What evokes trust in the industry? Honesty? “My mother died three weeks ago- I know my work is in trouble.” This statement will perhaps evoke compassion, but not trust. See if this helps: A resume with perfect margins, good font, no misspellings, clarity of information, which gives a picture of the actor’s career and where to get in contact with the actor, a list of skills, and, finally, citizenship status and union affiliations. This begins the trust. A good picture that looks like you- and more trust is established. Regarding the picture: if you have an obvious scar above your left eyebrow- and you’re drop dead gorgeous- do not have it airbrushed on your picture… you will not be trusted. You have an audition and you dress like you just had a run in Central Park or a dance class at Steps… You won’t be trusted. Wear tight fitted expensive leather pants on your incredible sexy body when you audition for a social worker- you will not be trusted. Wear a suit, shirt, tie, and a pocket-handkerchief when you audition for a lawyer- you will be trusted and appreciated. As you see, the paradigm is first being built from the outside. It is the external things that first come into the auditor’s view. Oh yes, you can be trusted if you walk in the door with warmth and energy. A great smile covers all evils, and you will be trusted.

Unless given to you at the casting office half an hour before your audition, have the text in- in other words, have knowledge of all the meanings of the words, names, places, and things. If done, you will be trusted. If tears are required for the material you are auditioning with, they must be invisible upon arrival into the office- and they must magically appear when the text dictates their appearance. Trust is instantaneous. A well-trained, emotionally accessible actor can make this happen. Taking an adjustment– even the most outrageous ones- brings respect and trust for your actor. Weep to the raw bottom of your soul, but restore immediately at the end of the audition—this evokes trust and sometimes curiosity. Mucous is dangling from your nose- no trust, just disgust. Guns at an audition- even if it is your nephew’s toy gun- do not create trust, just fear. If, in audition, a new impulse hits you and you decide to follow it through, make sure that you do so in character and in the character’s circumstances. If you do not artfully follow the impulses, you will be considered crazy and not be trusted. It was a psychotic impulse when van Gogh cut off his ear, but wonderful art when he crafted Starry Night.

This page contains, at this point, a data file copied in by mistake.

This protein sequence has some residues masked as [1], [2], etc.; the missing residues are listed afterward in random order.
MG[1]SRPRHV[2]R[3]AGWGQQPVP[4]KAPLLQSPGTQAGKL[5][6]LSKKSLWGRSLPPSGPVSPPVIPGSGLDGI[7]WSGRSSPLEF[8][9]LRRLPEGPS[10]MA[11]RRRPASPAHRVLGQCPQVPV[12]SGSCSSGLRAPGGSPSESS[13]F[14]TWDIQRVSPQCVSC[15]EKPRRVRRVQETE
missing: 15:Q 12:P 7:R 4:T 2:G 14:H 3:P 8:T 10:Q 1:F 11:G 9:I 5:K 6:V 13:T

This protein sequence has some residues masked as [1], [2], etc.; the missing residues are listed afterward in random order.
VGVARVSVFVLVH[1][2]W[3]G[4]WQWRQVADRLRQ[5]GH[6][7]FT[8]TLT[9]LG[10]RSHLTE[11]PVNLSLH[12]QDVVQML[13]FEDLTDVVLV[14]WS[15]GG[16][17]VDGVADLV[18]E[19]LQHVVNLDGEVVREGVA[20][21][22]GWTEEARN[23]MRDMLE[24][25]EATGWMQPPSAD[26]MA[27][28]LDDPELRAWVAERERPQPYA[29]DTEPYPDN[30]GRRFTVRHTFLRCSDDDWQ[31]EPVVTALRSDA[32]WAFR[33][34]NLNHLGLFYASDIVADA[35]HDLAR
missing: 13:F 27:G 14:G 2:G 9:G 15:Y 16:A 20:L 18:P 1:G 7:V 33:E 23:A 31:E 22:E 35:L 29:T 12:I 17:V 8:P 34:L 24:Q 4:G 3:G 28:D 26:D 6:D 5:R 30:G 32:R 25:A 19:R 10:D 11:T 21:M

As you build your paradigm to gain trust, remember that you can have personality disorders, perhaps like van Gogh, and still be a great artist. Also, as you know, in this day and age, mental disorders not only have names and pills attached to then, but they can be diagnosed and co-exist with talent, if responsibly treated.

It is not only the job of the actor to prepare the audition material- it is also mandatory for the actor to gain the auditor’s trust. You are brave, hard-working souls who take on the arduous task of acting… Stay in your dreams.

With deep respect and well wishes- Always in the art! – Susan Batson

PS- Thanks to Brette Goldstein for inspiring this post!

July Workshops with Carl Ford at The Susan Batson Studio

Carl Ford is bringing his genius expertise(s) to the Susan Batson Studio! He is making the month of July an actor’s happening at the Studio. Carl Ford is taking Susan Batson’s process and is exploring and exploding it into 2014! As a film director and writer, Carl Ford is aware of the importance of an actor having a method, aka training. As the Founder of Black Nexxus and the Susan Batson Studio, he knows Susan Batson’s work better than anyone else. It is even said that he articulates her process better than she does. For sure, he is in touch with the industry on its rudimentary level as it exists today, and the needs of the actor to maintain and gain working status.

Many years ago, Lee Strasberg stressed the need for training because, as the coach to the stars, he recognized that show business no longer had the time or money to nurture actors’ performances. Lee Strasberg strongly advised that the actor train in the craft of acting in order to circumvent the ills of the ever-present commercial environment of show business.

July is the exact middle of the year, and it is perfect preparation time for the fall through pilot season. It is the perfect time with Carl Ford to get a refresher of the work done at the Susan Batson Studio and/or to begin my process that many working actors like Nicole Kidman, Laverne Cox (Orange is the New Black) use. I am convinced that those actors with whom I work arrive on the movie set, theatre rehearsals, television shows, and auditions ready and able to help their directors bring their visions into the light. If I am totally honest, where you get your training doesn’t matter, as long as you get it!

But, I will risk saying: there is nothing better than what Carl Ford will offer you in the month of July at the Susan Batson Studio! He’ll give you more than technique- Carl Ford gives passion, inspiration, and the liberation of your artist!

Check out the Susan Batson Studio (http://susanbatsonstudio.com) for details, or call the Susan Batson Studio at 212-226-4630. Happy 4th of July!

Always in the Art, Susan Batson